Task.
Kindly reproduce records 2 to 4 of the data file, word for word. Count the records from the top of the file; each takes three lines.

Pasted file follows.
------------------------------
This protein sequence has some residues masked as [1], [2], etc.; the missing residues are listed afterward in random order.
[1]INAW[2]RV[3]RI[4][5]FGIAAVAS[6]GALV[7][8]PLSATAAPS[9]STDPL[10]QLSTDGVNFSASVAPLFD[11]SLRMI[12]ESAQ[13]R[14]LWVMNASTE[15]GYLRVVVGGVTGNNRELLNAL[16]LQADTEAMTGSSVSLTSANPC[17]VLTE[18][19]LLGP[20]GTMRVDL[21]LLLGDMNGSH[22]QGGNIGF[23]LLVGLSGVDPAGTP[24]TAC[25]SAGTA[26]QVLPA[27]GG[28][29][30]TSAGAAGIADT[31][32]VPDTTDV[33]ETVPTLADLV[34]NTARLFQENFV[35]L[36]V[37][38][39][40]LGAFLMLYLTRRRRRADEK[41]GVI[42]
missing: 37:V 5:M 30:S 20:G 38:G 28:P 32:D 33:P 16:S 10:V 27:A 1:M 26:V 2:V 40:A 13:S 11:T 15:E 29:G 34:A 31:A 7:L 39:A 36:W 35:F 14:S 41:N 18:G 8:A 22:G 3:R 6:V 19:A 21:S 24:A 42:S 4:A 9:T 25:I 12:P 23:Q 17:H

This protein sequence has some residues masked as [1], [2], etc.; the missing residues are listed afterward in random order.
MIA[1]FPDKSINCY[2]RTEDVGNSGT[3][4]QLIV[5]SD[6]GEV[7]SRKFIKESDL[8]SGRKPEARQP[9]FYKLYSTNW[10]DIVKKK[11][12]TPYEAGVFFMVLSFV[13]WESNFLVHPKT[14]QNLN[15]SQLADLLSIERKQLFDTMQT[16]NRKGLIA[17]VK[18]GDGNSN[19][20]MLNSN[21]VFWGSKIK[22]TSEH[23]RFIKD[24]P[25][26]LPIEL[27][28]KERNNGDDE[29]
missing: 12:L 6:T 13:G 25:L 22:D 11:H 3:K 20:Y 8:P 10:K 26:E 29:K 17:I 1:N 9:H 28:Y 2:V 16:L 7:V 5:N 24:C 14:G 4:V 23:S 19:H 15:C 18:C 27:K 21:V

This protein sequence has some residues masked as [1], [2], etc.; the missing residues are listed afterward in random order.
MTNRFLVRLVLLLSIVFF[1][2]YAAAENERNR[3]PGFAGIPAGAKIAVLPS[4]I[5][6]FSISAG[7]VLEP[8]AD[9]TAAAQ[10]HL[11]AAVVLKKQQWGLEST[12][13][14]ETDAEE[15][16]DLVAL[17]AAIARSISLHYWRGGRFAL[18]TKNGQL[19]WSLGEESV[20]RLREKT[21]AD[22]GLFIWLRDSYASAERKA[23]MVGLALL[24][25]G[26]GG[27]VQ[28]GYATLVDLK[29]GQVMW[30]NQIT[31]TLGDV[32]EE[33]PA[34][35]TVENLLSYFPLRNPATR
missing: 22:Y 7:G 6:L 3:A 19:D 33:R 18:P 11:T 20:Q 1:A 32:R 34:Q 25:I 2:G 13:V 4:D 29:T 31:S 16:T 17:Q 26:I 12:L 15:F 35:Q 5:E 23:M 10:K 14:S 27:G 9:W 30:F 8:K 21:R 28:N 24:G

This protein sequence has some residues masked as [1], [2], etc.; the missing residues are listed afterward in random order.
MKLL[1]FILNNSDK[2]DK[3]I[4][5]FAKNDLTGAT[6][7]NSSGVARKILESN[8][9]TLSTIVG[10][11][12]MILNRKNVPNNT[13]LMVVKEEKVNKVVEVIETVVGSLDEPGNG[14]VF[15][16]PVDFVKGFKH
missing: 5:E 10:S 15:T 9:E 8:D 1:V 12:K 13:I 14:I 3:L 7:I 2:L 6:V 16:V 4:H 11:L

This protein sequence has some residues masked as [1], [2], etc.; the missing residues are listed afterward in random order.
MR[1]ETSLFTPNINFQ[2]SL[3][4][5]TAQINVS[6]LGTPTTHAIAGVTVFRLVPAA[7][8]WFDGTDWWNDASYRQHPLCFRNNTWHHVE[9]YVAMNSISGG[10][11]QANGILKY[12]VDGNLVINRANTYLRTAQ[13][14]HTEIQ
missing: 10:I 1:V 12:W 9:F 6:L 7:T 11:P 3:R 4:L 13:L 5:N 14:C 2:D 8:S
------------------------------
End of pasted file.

This protein sequence has some residues masked as [1], [2], etc.; the missing residues are listed afterward in random order.
MIA[1]FPDKSINCY[2]RTEDVGNSGT[3][4]QLIV[5]SD[6]GEV[7]SRKFIKESDL[8]SGRKPEARQP[9]FYKLYSTNW[10]DIVKKK[11][12]TPYEAGVFFMVLSFV[13]WESNFLVHPKT[14]QNLN[15]SQLADLLSIERKQLFDTMQT[16]NRKGLIA[17]VK[18]GDGNSN[19][20]MLNSN[21]VFWGSKIK[22]TSEH[23]RFIKD[24]P[25][26]LPIEL[27][28]KERNNGDDE[29]
missing: 12:L 6:T 13:G 25:L 22:D 11:H 3:K 20:Y 8:P 10:K 26:E 29:K 17:I 1:N 9:H 28:Y 2:V 16:L 7:V 5:N 24:C 14:G 4:V 23:S 19:H 15:C 18:C 27:K 21:V

This protein sequence has some residues masked as [1], [2], etc.; the missing residues are listed afterward in random order.
MTNRFLVRLVLLLSIVFF[1][2]YAAAENERNR[3]PGFAGIPAGAKIAVLPS[4]I[5][6]FSISAG[7]VLEP[8]AD[9]TAAAQ[10]HL[11]AAVVLKKQQWGLEST[12][13][14]ETDAEE[15][16]DLVAL[17]AAIARSISLHYWRGGRFAL[18]TKNGQL[19]WSLGEESV[20]RLREKT[21]AD[22]GLFIWLRDSYASAERKA[23]MVGLALL[24][25]G[26]GG[27]VQ[28]GYATLVDLK[29]GQVMW[30]NQIT[31]TLGDV[32]EE[33]PA[34][35]TVENLLSYFPLRNPATR
missing: 22:Y 7:G 6:L 3:A 19:D 33:R 18:P 11:T 20:Q 1:A 32:R 34:Q 25:I 2:G 13:V 4:D 29:T 31:S 16:T 17:Q 26:I 12:L 15:F 35:Q 5:E 23:M 10:K 14:S 27:G 9:W 30:F 8:K 21:R 28:N 24:G

This protein sequence has some residues masked as [1], [2], etc.; the missing residues are listed afterward in random order.
MKLL[1]FILNNSDK[2]DK[3]I[4][5]FAKNDLTGAT[6][7]NSSGVARKILESN[8][9]TLSTIVG[10][11][12]MILNRKNVPNNT[13]LMVVKEEKVNKVVEVIETVVGSLDEPGNG[14]VF[15][16]PVDFVKGFKH
missing: 5:E 10:S 15:T 9:E 8:D 1:V 12:K 13:I 14:I 3:L 7:I 2:L 6:V 16:V 4:H 11:L